I'm not against wild plot twists when they are merited. A good twist can completely wrong-foot the reader and leave them feeling like they've been skilfully hood-winked through clever writing. A plot twist should be a superb example of mis-direction - a revelation that surprises when you first read it, yet in hindsight, was there for you to work out, had you read the clues properly. The plot twist in Beach Road is anything but this. It's a twist for twists' sake and leaves you feeling very cheated.
The twist is such a horrible error of judgement that it's almost enough to drag the whole book down to just two stars. As it is, I'm feeling generous. Overall, Beach Road gave me enough enjoyment most of the time, that I'll be a little more forgiving and award it three.
Beach Road offers enough of a fix for regular Patterson readers looking to kill time until his next book comes out (given the speed at which he writes, that's probably ten minutes away). It's more enjoyable than previous collaborations between the two writers, although the horrible ending lets it down badly.
James Patterson and Peter de Jong
© Copyright SWSt 2009
James Patterson is an author probably best known for his novels featuring his favoured character, Alex Cross. However, he does have a plethora of books to his name, and some of those have been written in collaboration with another author. This book, Peter De Jonge is the lucky author to have a go keeping up with Patterson fast and furious style of storytelling, and while I have not ben a huge favourite of some of Patterson's other collaborative books, this is an exception.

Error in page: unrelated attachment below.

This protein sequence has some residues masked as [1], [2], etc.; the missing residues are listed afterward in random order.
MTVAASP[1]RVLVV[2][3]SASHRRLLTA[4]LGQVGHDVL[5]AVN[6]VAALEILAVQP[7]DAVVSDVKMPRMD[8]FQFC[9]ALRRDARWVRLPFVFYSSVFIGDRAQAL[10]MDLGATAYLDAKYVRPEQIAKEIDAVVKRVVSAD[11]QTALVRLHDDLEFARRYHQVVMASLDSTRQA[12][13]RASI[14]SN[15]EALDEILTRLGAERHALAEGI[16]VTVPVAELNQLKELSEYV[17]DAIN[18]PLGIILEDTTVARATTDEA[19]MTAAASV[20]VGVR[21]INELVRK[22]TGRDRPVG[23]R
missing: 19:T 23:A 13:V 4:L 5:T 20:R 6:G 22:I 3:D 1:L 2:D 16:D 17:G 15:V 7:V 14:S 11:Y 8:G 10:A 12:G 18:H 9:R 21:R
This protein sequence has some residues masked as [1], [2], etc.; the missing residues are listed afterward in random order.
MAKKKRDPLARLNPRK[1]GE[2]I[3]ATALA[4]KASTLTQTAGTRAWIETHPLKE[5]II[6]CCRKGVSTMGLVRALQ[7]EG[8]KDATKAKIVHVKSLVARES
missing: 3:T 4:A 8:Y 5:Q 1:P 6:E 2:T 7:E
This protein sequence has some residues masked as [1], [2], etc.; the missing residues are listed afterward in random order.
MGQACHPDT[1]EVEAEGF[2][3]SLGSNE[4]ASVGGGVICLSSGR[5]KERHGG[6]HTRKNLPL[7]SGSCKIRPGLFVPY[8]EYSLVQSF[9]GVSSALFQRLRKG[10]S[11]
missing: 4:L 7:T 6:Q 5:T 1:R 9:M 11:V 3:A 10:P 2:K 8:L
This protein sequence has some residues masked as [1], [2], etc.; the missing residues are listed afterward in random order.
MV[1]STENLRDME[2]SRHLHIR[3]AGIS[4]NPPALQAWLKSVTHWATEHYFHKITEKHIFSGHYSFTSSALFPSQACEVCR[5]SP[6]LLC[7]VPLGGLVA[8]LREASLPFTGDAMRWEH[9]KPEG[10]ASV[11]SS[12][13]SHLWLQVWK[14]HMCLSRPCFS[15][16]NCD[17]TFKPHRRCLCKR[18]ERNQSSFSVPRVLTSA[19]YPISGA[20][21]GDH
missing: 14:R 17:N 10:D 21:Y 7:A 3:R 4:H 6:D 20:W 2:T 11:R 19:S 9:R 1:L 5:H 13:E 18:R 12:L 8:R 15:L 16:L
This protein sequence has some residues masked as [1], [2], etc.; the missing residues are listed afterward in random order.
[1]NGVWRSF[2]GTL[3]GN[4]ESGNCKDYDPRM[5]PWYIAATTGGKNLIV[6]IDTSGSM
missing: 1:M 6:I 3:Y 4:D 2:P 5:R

In true John Grisham style, Patterson introduces us to Tom Dunleavy, a one-man law firm struggling to make ends meet, as all the rich folk already have lawyers. Then along comes the big case that could set him good for life, making a big name for himself. The problem? He's defending his friend, accused of a triple murder, and all the evidence is stacked against his client. However, convinced of his friend's innocence, Tom brings in the best lawye he knows: hot shot Manhattan lawyer Kate Costello, who also just happens to be his ex-girlfriend, and the two of them embark on uncovering what really happened.
The truth is out there to shock, and Patterson is known for his twists, and this book is no exception. As his familiar set up of male and female heroine combine to take on the big guns, the action flies thick and fast. The writing style is definitely hallmarked with Patterson through and through, but De Jonge adds a certain sense of mystery, an ominous feeling that normally isn't there with Patterson on his own.